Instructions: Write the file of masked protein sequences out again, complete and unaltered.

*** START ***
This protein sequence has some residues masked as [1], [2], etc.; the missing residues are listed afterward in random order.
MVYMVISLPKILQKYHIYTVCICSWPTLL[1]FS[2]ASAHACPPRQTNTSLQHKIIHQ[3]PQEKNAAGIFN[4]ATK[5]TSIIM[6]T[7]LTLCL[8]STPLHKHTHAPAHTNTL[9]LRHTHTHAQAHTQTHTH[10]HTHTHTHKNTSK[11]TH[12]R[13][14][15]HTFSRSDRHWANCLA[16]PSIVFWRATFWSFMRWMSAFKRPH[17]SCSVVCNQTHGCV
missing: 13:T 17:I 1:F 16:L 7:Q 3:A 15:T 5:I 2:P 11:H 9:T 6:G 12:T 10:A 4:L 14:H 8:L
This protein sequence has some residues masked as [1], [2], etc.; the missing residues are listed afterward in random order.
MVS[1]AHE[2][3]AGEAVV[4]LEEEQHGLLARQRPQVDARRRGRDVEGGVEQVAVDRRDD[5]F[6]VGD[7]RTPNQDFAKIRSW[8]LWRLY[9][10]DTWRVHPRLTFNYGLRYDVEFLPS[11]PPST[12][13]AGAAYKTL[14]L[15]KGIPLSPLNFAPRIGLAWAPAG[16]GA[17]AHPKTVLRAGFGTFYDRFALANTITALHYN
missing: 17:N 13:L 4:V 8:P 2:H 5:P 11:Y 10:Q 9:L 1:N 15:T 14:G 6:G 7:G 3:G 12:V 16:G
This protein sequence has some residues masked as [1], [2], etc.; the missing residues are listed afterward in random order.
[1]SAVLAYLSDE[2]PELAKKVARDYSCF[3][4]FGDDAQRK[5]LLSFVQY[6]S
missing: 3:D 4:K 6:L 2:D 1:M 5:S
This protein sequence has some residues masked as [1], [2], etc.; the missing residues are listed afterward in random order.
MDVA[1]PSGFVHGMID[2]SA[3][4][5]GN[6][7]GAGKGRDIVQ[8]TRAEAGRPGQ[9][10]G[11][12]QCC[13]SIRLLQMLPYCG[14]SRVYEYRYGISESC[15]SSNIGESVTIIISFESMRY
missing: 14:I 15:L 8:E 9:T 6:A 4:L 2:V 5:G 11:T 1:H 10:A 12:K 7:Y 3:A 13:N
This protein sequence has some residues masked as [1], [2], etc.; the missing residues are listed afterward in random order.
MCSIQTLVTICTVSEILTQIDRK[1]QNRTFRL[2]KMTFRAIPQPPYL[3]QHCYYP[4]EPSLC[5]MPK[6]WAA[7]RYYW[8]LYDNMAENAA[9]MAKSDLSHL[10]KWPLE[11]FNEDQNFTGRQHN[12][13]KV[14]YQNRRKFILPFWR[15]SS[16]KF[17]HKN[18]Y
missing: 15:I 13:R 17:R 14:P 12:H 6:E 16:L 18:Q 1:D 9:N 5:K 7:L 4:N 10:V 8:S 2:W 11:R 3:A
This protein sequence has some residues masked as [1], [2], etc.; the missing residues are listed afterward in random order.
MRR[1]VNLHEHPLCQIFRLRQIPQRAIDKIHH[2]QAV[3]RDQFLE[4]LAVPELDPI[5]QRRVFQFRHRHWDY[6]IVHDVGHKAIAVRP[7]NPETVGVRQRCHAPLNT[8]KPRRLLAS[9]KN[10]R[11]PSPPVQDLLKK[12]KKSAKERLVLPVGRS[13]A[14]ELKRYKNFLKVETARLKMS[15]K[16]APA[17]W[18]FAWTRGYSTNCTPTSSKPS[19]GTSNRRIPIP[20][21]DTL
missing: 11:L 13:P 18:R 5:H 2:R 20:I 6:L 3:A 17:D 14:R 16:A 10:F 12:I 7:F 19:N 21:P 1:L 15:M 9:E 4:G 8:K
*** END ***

This protein sequence has some residues masked as [1], [2], etc.; the missing residues are listed afterward in random order.
MVYMVISLPKILQKYHIYTVCICSWPTLL[1]FS[2]ASAHACPPRQTNTSLQHKIIHQ[3]PQEKNAAGIFN[4]ATK[5]TSIIM[6]T[7]LTLCL[8]STPLHKHTHAPAHTNTL[9]LRHTHTHAQAHTQTHTH[10]HTHTHTHKNTSK[11]TH[12]R[13][14][15]HTFSRSDRHWANCLA[16]PSIVFWRATFWSFMRWMSAFKRPH[17]SCSVVCNQTHGCV
missing: 13:T 17:I 1:F 16:L 7:Q 3:A 15:T 5:I 2:P 11:H 9:T 6:G 12:T 10:A 4:L 14:H 8:L
This protein sequence has some residues masked as [1], [2], etc.; the missing residues are listed afterward in random order.
MVS[1]AHE[2][3]AGEAVV[4]LEEEQHGLLARQRPQVDARRRGRDVEGGVEQVAVDRRDD[5]F[6]VGD[7]RTPNQDFAKIRSW[8]LWRLY[9][10]DTWRVHPRLTFNYGLRYDVEFLPS[11]PPST[12][13]AGAAYKTL[14]L[15]KGIPLSPLNFAPRIGLAWAPAG[16]GA[17]AHPKTVLRAGFGTFYDRFALANTITALHYN
missing: 17:N 13:L 4:V 8:P 2:H 5:P 11:Y 10:Q 9:L 1:N 15:T 14:G 6:G 7:G 3:G 12:V 16:G
This protein sequence has some residues masked as [1], [2], etc.; the missing residues are listed afterward in random order.
[1]SAVLAYLSDE[2]PELAKKVARDYSCF[3][4]FGDDAQRK[5]LLSFVQY[6]S
missing: 3:D 4:K 6:L 2:D 1:M 5:S
This protein sequence has some residues masked as [1], [2], etc.; the missing residues are listed afterward in random order.
MDVA[1]PSGFVHGMID[2]SA[3][4][5]GN[6][7]GAGKGRDIVQ[8]TRAEAGRPGQ[9][10]G[11][12]QCC[13]SIRLLQMLPYCG[14]SRVYEYRYGISESC[15]SSNIGESVTIIISFESMRY
missing: 14:I 15:L 8:E 9:T 6:A 4:L 2:V 5:G 11:T 1:H 10:A 12:K 7:Y 3:A 13:N
This protein sequence has some residues masked as [1], [2], etc.; the missing residues are listed afterward in random order.
MCSIQTLVTICTVSEILTQIDRK[1]QNRTFRL[2]KMTFRAIPQPPYL[3]QHCYYP[4]EPSLC[5]MPK[6]WAA[7]RYYW[8]LYDNMAENAA[9]MAKSDLSHL[10]KWPLE[11]FNEDQNFTGRQHN[12][13]KV[14]YQNRRKFILPFWR[15]SS[16]KF[17]HKN[18]Y
missing: 15:I 13:R 17:R 14:P 12:H 6:E 16:L 18:Q 1:D 9:N 5:K 7:L 4:N 10:V 8:S 2:W 11:R 3:A
This protein sequence has some residues masked as [1], [2], etc.; the missing residues are listed afterward in random order.
MRR[1]VNLHEHPLCQIFRLRQIPQRAIDKIHH[2]QAV[3]RDQFLE[4]LAVPELDPI[5]QRRVFQFRHRHWDY[6]IVHDVGHKAIAVRP[7]NPETVGVRQRCHAPLNT[8]KPRRLLAS[9]KN[10]R[11]PSPPVQDLLKK[12]KKSAKERLVLPVGRS[13]A[14]ELKRYKNFLKVETARLKMS[15]K[16]APA[17]W[18]FAWTRGYSTNCTPTSSKPS[19]GTSNRRIPIP[20][21]DTL
missing: 11:L 13:P 18:R 5:H 2:R 20:I 6:L 3:A 17:D 14:R 16:A 10:F 12:I 7:F 19:N 21:P 1:L 15:M 9:E 4:G 8:K